SB3202 still most important housing measure this year

The following testimony was submitted by the Grassroot Institute of Hawaii for consideration on April 1, 2024, by the House Committee on Housing, House Committee on Water and Land, and House Committee on Judiciary and Hawaiian Affairs.

April 1, 2024, 2 p.m.
Hawaii State Capitol
Conference Room 325 and Videoconference

To: House Committee on Housing
      Rep. Luke A. Evslin, Chair
      Rep. Micah P.K. Aiu, Vice Chair

      House Committee on Water & Land
      Rep. Linda Ichiyama, Chair
      Rep. Mahina Poepoe, Vice Chair

      House Committee on Judiciary & Hawaiian Affairs
      Rep. David A. Tarnas, Chair
      Rep. Gregg Takayama, Vice Chair

  From: Grassroot Institute of Hawaii
             Ted Kefalas, Director of Strategic Campaigns


Aloha Chairs, Vice-Chairs and other members of the committees,

The Grassroot Institute of Hawaii would like to offer its strong support for SB3202 SD2, which seeks to increase Hawaii’s supply of housing by facilitating the construction of accessory dwelling units.

The aim of this bill is to boost the construction of smaller, more affordable housing units which would help to bring down the cost of housing statewide.

In a recent Grassroot Institute report, “How to facilitate more homebuilding in Hawaii,” policy researcher Jonathan Helton addressed several of the provisions found in this bill.[1]

Specifically, SB3202 SD2 would remove barriers to accessory dwelling units; provide for the subdivision of lots; and reform impact fees to prevent them from being a barrier to development.

One of the most significant elements of SB3202 SD2 is its embrace of smaller lot sizes.

Currently, minimum lot sizes for homes in Hawaii range from 3,500 square feet for a single family-home to 10,000 square feet for a duplex or multifamily unit. These large lot requirements are intended to guarantee a certain amount of yard space. However, they inadvertently incentivize the creation of larger, more expensive homes.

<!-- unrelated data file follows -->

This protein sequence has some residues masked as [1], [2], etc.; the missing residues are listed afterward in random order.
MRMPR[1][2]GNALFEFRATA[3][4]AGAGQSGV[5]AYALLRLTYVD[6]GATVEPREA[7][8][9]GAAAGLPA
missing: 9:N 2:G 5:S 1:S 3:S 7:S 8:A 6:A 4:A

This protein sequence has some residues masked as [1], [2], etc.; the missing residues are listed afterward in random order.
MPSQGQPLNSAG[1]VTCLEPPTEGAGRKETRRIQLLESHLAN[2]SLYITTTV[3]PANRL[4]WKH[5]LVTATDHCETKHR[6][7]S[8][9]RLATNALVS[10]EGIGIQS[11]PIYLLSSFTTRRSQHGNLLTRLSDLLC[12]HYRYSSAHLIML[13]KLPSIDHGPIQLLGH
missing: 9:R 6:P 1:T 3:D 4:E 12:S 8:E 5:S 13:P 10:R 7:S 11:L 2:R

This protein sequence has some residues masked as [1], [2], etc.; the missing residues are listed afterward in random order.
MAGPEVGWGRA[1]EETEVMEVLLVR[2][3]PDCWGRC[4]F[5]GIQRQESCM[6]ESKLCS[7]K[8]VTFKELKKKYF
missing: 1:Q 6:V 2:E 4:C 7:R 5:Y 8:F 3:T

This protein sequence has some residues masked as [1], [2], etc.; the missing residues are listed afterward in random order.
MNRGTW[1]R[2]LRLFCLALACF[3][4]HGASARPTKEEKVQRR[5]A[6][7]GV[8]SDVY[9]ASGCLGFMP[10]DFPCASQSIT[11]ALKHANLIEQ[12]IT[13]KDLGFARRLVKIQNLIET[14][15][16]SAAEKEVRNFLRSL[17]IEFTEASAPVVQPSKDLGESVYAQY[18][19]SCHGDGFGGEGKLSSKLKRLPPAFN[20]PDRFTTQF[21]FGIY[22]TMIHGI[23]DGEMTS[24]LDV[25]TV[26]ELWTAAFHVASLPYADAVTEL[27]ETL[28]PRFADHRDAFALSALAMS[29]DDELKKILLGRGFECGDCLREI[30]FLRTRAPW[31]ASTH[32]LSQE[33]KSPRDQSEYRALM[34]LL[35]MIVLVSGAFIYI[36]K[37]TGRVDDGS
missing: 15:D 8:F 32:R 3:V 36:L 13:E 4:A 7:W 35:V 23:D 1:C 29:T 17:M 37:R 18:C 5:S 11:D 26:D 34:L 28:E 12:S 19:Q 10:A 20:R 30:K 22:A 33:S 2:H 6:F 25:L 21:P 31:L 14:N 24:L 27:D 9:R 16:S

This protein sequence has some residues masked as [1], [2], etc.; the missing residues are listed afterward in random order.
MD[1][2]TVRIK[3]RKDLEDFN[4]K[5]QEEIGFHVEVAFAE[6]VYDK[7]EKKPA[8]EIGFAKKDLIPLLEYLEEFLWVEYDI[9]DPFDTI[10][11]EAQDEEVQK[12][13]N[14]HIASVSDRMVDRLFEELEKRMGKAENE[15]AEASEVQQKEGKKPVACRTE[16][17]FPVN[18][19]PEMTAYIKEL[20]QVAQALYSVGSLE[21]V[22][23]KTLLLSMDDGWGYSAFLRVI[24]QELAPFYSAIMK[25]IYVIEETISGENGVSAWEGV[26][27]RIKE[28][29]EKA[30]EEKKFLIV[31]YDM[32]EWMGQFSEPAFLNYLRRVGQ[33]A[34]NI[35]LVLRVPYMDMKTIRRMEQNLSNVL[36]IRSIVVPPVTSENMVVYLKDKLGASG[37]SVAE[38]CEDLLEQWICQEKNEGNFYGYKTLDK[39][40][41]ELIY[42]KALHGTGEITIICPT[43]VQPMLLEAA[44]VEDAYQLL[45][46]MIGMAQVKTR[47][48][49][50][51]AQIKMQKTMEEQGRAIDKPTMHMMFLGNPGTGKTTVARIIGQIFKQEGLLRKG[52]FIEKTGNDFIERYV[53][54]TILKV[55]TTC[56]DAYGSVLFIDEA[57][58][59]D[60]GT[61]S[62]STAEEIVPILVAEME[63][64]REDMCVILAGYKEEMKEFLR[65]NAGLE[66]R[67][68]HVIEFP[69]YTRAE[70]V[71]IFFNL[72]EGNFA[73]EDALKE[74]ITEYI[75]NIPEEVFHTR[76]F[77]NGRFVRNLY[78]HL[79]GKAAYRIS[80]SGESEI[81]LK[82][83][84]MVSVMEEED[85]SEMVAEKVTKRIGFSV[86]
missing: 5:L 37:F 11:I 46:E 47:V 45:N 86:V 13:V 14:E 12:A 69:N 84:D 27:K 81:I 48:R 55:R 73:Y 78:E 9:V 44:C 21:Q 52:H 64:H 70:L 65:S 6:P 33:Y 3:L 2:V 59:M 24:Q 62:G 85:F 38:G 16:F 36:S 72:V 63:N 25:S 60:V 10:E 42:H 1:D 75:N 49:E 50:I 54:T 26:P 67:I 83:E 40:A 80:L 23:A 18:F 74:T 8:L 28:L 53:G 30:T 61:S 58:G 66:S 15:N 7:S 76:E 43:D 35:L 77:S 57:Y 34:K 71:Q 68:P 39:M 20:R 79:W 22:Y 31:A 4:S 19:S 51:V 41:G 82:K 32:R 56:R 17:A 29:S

“Faced with having to provide a certain amount of land for each home, it makes logical sense that many homebuilders would build the largest houses allowable to maximize their profitability,” wrote Helton in the Grassroot report. “If smaller lots were allowed, thus reducing project costs, homebuilders would find it financially feasible to build smaller, less expensive homes”[2]

In order to be feasible, subdivision of lots should be accompanied by adjustments to rules regarding setbacks and floor area ratios, which this bill addresses with respect to county rulemaking.

It must be noted that the bill allows for subdivision to lots of 2,000 square feet, but provides a path for counties to allow smaller lots if they wish to do so.

Finally, SB3202 SD2 takes a sensible approach to impact fees, which are just one more element that can add to the cost of construction.

Specifically, this bill would allow impact fees to be calculated based on a development’s square footage. In addition, it would minimize additional fees on the conversion of existing structures and allow for the calculation of water/sewage fees based on the number of fixtures in the development.

We at Grassroot do have one concern, namely that the intent of the bill could be frustrated through the creation of unnecessary regulations on ADU construction at the local level. This has happened with similar ADU laws in other states, necessitating additional legislation to allow ADUs to become more effective as a housing solution.[3] We urge the Legislature to put a priority on removing regulatory barriers and streamlining permitting for this and all other housing bills.

Nonetheless, this bill has the potential to increase Hawaii’s housing supply and bring down the cost to rent or buy a home in Hawaii. We strongly urge you to pass SB3202 SD2.

Thank you for the opportunity to testify.

Ted Kefalas
Director of Strategic Campaigns
Grassroot Institute of Hawaii

[1] Jonathan Helton, “How to facilitate more homebuilding in Hawaii,” Grassroot Institute of Hawaii, December 2023, p. 6.
[2] Ibid, p. 6.
[3] Emily Hamilton and Abigail Houseal, “A Taxonomy of State Accessory Dwelling Unit Laws,” Mercatus Center, March 30, 2023.

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